On Thursday, NASA announced another major finding from their Mars mission regarding the planet’s atmosphere, which is nearly 100 times thinner than Earth’s—consisting of 95 percent carbon dioxide, 2.7 percent nitrogen, 0.13 oxygen, and several minor gases.
Some clarity has been provided to the question scientists have been asking for decades, “Where did the atmosphere and
“The answer is blowing in the wind,” said Michael Meyer, Lead Scientist for the Mars Exploration Program at NASA headquarters in Washington.
Mars’ atmosphere was pushed out by solar wind and the planet lost its ability to protect itself from the sun—likely losing most of its atmospheric gas millions of years ago during major solar activity, as strong winds and radiation eroded the molecules necessary to preserve the planet’s oceans and atmosphere.
The findings come from data obtained by the MAVEN (Mars Atmosphere and Volatile Evolution) spacecraft, in orbit around Mars since late September 2014.
It seems that the more we study Mars, the more we learn how life could be supported and where there are resources to support life in the future.
This recent announcement adds to the speculation that Mars looked a lot like Earth at some point in history, and may have even harbored life. Today the planet is cold, but billions of years ago the atmosphere was warm enough for flowing rivers, lakes, and oceans.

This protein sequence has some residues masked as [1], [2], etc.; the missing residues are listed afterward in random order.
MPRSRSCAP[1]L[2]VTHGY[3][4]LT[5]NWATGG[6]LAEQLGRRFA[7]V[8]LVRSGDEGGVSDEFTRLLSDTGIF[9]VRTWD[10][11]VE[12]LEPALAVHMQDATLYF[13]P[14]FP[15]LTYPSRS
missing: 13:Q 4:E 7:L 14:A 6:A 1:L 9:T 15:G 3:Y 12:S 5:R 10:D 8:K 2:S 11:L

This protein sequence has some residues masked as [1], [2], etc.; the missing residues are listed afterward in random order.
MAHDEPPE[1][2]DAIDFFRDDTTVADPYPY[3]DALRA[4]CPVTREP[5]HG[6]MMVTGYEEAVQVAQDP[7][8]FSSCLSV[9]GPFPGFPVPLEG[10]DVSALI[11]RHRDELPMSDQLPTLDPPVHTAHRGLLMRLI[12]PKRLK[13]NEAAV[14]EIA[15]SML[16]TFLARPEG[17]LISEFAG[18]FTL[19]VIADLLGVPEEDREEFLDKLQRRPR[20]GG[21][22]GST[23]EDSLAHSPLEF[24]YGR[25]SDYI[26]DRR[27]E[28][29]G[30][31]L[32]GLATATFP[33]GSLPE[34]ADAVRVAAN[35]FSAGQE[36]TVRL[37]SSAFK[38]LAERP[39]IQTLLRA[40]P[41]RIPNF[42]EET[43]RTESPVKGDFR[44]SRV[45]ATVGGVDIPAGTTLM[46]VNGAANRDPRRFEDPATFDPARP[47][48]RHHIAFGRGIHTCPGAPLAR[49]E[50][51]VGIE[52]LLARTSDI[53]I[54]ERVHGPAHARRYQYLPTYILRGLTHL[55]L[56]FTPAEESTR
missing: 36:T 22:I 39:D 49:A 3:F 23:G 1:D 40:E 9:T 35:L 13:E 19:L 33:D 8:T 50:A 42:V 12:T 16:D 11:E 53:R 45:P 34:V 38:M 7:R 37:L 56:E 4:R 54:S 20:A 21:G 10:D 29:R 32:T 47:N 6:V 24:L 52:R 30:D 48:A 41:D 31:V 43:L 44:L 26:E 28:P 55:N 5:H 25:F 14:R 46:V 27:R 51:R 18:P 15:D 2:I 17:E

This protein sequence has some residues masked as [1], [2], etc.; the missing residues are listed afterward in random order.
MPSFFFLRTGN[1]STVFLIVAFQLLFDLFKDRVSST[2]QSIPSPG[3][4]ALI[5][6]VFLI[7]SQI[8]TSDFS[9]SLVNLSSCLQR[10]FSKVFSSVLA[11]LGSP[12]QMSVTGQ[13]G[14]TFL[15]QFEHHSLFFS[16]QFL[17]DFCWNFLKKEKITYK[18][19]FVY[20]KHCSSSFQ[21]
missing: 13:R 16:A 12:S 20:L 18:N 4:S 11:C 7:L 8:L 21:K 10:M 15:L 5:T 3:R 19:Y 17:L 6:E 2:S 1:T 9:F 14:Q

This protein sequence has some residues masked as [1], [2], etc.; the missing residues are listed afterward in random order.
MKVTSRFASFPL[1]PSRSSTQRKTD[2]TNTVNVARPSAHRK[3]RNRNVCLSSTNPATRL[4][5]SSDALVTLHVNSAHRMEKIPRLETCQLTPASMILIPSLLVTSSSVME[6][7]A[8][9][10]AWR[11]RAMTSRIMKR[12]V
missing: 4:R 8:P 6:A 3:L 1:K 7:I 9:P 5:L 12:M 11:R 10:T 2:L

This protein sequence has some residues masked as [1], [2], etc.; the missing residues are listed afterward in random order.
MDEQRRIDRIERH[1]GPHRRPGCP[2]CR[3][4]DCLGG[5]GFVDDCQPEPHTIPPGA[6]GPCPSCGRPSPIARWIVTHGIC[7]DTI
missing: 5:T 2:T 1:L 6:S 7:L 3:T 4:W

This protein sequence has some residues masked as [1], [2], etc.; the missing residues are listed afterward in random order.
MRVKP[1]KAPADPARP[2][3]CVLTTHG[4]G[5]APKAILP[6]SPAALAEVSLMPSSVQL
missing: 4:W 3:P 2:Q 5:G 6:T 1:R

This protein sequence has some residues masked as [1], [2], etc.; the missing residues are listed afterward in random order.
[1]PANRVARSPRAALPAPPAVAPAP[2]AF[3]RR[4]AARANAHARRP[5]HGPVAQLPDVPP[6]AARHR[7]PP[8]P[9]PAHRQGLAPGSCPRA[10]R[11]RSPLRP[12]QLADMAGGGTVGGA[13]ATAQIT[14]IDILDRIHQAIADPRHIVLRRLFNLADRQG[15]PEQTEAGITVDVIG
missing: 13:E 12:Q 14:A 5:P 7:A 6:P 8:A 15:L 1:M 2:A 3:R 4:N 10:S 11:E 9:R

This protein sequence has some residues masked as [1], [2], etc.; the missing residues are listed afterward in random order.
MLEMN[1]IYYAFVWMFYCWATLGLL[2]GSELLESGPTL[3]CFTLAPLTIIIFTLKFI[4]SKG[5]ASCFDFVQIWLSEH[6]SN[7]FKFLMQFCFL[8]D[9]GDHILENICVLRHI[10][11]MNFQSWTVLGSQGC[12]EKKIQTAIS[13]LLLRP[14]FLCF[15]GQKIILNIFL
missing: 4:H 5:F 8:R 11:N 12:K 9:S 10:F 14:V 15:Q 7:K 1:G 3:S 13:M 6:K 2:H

This past September, NASA made one of the biggest announcements in the organization’s history: the discovery of
“Using an imaging spectrometer on MRO, researchers detected signatures of hydrated minerals on slopes where mysterious streaks are seen on the Red Planet. These darkish streaks appear to ebb and flow over time. They darken and appear to flow down steep slopes during warm seasons, and then fade in cooler seasons. They appear in several locations on Mars when temperatures are above minus 10 degrees Fahrenheit (minus 23 Celsius), and disappear at colder times,” NASA announced in a press release.
“It took multiple spacecraft over several years to solve this mystery, and now we know there is liquid
The existence of
Rumors first circulated about the discovery of flowing
“The origin of
Earlier this year, NASA discovered—using infrared telescopes from ground-based observatories—that Mars, one-sixth the size of Earth, once had a body of
In 2012 a team of German researchers at the DLR Planetary Institute simulated planetary conditions of Mars and found that alpine and polar lichens could survive and continue photosynthesis in Mars’ environment. Rumors of life on the planet stem from its similar features to Earth and the discovery of frozen